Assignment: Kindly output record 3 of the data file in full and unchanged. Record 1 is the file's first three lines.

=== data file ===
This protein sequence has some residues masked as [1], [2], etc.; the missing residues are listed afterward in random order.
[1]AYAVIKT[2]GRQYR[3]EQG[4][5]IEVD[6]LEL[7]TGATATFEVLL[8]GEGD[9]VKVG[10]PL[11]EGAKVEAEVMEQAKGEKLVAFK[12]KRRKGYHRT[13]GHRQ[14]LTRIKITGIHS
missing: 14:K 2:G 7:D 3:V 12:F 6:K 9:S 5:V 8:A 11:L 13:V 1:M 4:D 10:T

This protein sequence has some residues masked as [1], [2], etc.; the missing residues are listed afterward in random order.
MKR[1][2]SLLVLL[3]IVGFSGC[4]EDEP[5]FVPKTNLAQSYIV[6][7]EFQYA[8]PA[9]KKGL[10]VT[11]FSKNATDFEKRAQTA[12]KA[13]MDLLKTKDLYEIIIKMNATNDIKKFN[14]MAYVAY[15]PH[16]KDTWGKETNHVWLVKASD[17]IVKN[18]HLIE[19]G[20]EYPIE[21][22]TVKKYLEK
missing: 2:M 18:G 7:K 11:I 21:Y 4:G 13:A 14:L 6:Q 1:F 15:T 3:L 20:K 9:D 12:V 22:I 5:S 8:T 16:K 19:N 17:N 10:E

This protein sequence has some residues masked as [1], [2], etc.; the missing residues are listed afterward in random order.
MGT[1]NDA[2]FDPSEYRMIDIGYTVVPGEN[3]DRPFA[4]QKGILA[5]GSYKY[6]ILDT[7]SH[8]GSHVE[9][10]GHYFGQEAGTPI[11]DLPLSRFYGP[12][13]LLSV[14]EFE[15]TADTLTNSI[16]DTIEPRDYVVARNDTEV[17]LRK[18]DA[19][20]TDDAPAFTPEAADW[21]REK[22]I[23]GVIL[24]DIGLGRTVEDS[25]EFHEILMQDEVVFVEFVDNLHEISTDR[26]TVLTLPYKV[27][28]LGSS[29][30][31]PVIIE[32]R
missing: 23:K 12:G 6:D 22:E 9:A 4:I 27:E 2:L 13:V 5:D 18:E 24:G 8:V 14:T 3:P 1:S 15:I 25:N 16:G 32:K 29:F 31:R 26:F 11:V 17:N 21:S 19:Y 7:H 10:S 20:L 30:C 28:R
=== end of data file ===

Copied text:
This protein sequence has some residues masked as [1], [2], etc.; the missing residues are listed afterward in random order.
MGT[1]NDA[2]FDPSEYRMIDIGYTVVPGEN[3]DRPFA[4]QKGILA[5]GSYKY[6]ILDT[7]SH[8]GSHVE[9][10]GHYFGQEAGTPI[11]DLPLSRFYGP[12][13]LLSV[14]EFE[15]TADTLTNSI[16]DTIEPRDYVVARNDTEV[17]LRK[18]DA[19][20]TDDAPAFTPEAADW[21]REK[22]I[23]GVIL[24]DIGLGRTVEDS[25]EFHEILMQDEVVFVEFVDNLHEISTDR[26]TVLTLPYKV[27][28]LGSS[29][30][31]PVIIE[32]R
missing: 23:K 12:G 6:D 22:E 9:A 4:I 27:E 2:L 13:V 5:D 18:E 24:G 8:V 14:T 3:P 1:S 15:I 25:N 16:G 32:K 29:F 31:R 26:F 11:V 17:N 21:S 19:Y 7:H 10:S 20:L 30:C 28:R